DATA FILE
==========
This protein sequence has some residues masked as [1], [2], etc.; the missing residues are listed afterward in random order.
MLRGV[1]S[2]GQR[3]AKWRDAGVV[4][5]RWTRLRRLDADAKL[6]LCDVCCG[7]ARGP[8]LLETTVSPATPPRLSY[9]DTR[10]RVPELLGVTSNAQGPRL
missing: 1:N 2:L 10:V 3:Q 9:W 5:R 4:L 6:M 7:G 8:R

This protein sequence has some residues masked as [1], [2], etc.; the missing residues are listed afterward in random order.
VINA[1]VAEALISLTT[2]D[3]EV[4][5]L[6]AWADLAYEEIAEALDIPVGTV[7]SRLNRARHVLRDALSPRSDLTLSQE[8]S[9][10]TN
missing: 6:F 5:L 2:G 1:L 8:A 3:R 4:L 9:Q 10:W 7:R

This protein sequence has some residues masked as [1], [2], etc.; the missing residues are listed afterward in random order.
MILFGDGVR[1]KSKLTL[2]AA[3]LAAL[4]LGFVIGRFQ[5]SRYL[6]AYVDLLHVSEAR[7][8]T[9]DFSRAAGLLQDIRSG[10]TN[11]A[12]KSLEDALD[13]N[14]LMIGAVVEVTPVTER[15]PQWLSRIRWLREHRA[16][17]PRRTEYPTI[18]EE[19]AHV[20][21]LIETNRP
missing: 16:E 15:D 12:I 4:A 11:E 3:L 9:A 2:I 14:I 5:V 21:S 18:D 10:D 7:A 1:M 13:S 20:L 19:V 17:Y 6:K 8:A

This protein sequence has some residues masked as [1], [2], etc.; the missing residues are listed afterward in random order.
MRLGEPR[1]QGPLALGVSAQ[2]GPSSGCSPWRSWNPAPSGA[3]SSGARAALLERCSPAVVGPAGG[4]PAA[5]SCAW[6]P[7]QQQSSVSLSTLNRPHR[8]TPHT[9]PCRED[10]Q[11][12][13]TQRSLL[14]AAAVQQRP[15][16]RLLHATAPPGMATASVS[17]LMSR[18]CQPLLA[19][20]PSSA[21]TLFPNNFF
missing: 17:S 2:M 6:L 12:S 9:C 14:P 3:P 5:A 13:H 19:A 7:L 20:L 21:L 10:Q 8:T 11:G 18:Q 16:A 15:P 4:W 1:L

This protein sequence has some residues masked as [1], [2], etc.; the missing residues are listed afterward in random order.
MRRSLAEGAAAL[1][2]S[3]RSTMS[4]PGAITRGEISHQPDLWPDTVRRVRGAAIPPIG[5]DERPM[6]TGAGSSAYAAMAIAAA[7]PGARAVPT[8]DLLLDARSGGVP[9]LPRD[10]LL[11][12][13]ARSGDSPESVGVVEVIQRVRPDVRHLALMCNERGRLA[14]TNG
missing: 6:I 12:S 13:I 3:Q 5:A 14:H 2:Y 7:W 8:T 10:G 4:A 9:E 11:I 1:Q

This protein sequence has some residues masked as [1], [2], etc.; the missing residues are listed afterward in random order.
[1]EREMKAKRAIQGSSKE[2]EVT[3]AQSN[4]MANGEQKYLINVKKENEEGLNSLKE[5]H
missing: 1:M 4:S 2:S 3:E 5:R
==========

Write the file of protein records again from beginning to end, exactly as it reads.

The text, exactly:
This protein sequence has some residues masked as [1], [2], etc.; the missing residues are listed afterward in random order.
MLRGV[1]S[2]GQR[3]AKWRDAGVV[4][5]RWTRLRRLDADAKL[6]LCDVCCG[7]ARGP[8]LLETTVSPATPPRLSY[9]DTR[10]RVPELLGVTSNAQGPRL
missing: 1:N 2:L 10:V 3:Q 9:W 5:R 4:L 6:M 7:G 8:R

This protein sequence has some residues masked as [1], [2], etc.; the missing residues are listed afterward in random order.
VINA[1]VAEALISLTT[2]D[3]EV[4][5]L[6]AWADLAYEEIAEALDIPVGTV[7]SRLNRARHVLRDALSPRSDLTLSQE[8]S[9][10]TN
missing: 6:F 5:L 2:G 1:L 8:A 3:R 4:L 9:Q 10:W 7:R

This protein sequence has some residues masked as [1], [2], etc.; the missing residues are listed afterward in random order.
MILFGDGVR[1]KSKLTL[2]AA[3]LAAL[4]LGFVIGRFQ[5]SRYL[6]AYVDLLHVSEAR[7][8]T[9]DFSRAAGLLQDIRSG[10]TN[11]A[12]KSLEDALD[13]N[14]LMIGAVVEVTPVTER[15]PQWLSRIRWLREHRA[16][17]PRRTEYPTI[18]EE[19]AHV[20][21]LIETNRP
missing: 16:E 15:D 12:I 4:A 11:E 3:L 9:A 2:I 14:I 5:V 21:S 18:D 10:D 7:A 1:M 13:S 20:L 19:V 17:Y 6:K 8:A

This protein sequence has some residues masked as [1], [2], etc.; the missing residues are listed afterward in random order.
MRLGEPR[1]QGPLALGVSAQ[2]GPSSGCSPWRSWNPAPSGA[3]SSGARAALLERCSPAVVGPAGG[4]PAA[5]SCAW[6]P[7]QQQSSVSLSTLNRPHR[8]TPHT[9]PCRED[10]Q[11][12][13]TQRSLL[14]AAAVQQRP[15][16]RLLHATAPPGMATASVS[17]LMSR[18]CQPLLA[19][20]PSSA[21]TLFPNNFF
missing: 17:S 2:M 6:L 12:S 9:C 14:P 3:P 5:A 13:H 19:A 7:L 20:L 21:L 10:Q 8:T 11:G 18:Q 16:A 15:P 4:W 1:L

This protein sequence has some residues masked as [1], [2], etc.; the missing residues are listed afterward in random order.
MRRSLAEGAAAL[1][2]S[3]RSTMS[4]PGAITRGEISHQPDLWPDTVRRVRGAAIPPIG[5]DERPM[6]TGAGSSAYAAMAIAAA[7]PGARAVPT[8]DLLLDARSGGVP[9]LPRD[10]LL[11][12][13]ARSGDSPESVGVVEVIQRVRPDVRHLALMCNERGRLA[14]TNG
missing: 6:I 12:S 13:I 3:Q 5:A 14:H 2:Y 7:W 8:T 10:G 4:A 9:E 11:I 1:Q

This protein sequence has some residues masked as [1], [2], etc.; the missing residues are listed afterward in random order.
[1]EREMKAKRAIQGSSKE[2]EVT[3]AQSN[4]MANGEQKYLINVKKENEEGLNSLKE[5]H
missing: 1:M 4:S 2:S 3:E 5:R